Chapter 10

Debt Accounting

What Is Simple Interest?

Simple interest is the amount of principal multiplied by the interest rate, multiplied by the period. Principal is the amount of a debt that was originally borrowed, and that remains unpaid. The interest rate is a percentage of the principal amount of a loan, which is paid for the use of the loaned funds. The formula is:

img

Example

Pegasus Corporation borrows $100,000 for six months, at a 5 percent annual interest rate. At the end of the six months, the amount of interest that Pegasus owes is:

img

What Is Compound Interest?

Compound interest is based on both the principal and interest for the previous period, so compound interest results in a larger amount of interest than a simple interest calculation (see the preceding section). The formula is:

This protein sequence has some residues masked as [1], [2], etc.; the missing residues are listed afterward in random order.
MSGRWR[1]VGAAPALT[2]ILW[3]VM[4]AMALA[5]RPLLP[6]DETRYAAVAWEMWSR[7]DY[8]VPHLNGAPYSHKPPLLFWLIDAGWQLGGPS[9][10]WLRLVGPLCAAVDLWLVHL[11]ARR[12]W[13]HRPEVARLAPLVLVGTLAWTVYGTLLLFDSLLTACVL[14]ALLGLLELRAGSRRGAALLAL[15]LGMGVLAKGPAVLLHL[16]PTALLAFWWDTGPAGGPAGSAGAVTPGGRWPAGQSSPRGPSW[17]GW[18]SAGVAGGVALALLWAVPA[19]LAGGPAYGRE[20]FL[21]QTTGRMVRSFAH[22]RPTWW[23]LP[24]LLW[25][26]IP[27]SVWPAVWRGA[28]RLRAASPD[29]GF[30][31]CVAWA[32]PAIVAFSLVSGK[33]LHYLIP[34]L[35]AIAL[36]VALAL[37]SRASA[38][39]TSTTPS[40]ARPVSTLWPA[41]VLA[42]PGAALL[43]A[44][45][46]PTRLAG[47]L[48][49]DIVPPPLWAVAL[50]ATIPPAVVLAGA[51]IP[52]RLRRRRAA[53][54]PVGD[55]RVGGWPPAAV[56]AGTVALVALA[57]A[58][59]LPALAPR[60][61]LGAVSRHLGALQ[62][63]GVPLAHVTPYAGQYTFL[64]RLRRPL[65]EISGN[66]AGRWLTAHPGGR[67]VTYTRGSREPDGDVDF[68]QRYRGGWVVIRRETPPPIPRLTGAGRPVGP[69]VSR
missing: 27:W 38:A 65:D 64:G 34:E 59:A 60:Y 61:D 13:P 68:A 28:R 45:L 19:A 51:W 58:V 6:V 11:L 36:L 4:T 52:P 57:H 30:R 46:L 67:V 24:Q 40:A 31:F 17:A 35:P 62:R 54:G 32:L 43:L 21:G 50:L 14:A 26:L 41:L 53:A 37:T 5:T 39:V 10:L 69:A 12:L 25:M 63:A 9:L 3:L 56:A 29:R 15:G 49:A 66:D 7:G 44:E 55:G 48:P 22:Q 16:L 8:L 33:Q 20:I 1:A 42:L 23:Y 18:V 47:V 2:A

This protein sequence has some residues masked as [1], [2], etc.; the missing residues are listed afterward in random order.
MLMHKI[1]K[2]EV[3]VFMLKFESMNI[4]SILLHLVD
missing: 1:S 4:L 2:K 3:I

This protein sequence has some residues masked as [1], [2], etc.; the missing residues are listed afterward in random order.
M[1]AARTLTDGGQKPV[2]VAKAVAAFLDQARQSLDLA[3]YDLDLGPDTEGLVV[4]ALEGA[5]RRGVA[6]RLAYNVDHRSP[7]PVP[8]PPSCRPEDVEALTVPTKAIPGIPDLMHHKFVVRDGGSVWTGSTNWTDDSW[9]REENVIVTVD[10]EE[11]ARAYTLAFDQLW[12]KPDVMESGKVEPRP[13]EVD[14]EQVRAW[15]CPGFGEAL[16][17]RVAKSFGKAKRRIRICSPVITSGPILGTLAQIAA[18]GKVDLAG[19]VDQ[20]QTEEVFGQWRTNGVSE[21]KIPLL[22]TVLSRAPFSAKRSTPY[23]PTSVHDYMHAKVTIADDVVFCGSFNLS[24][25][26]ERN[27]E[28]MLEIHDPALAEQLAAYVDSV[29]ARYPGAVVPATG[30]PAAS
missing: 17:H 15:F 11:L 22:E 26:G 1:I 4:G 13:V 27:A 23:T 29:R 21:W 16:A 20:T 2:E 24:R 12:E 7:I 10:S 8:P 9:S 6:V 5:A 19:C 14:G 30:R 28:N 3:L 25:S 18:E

Year 1 Principal × Interest percentage = Interest for year 1
Year 2 (Principal + Year 1 interest) × Interest percentage = Interest for year 2
Year 3 (Principal + Year 1 interest + Year 2 interest) × Interest percentage = Interest for year 3

The compounding formula does not apply if you pay the interest at the end of each period, so that it does not roll into the principal balance that forms the basis for interest calculations in the next period.

Example

Pegasus Corporation borrows ...

Get Bookkeeping Essentials: How to Succeed as a Bookkeeper now with O’Reilly online learning.

O’Reilly members experience live online training, plus books, videos, and digital content from 200+ publishers.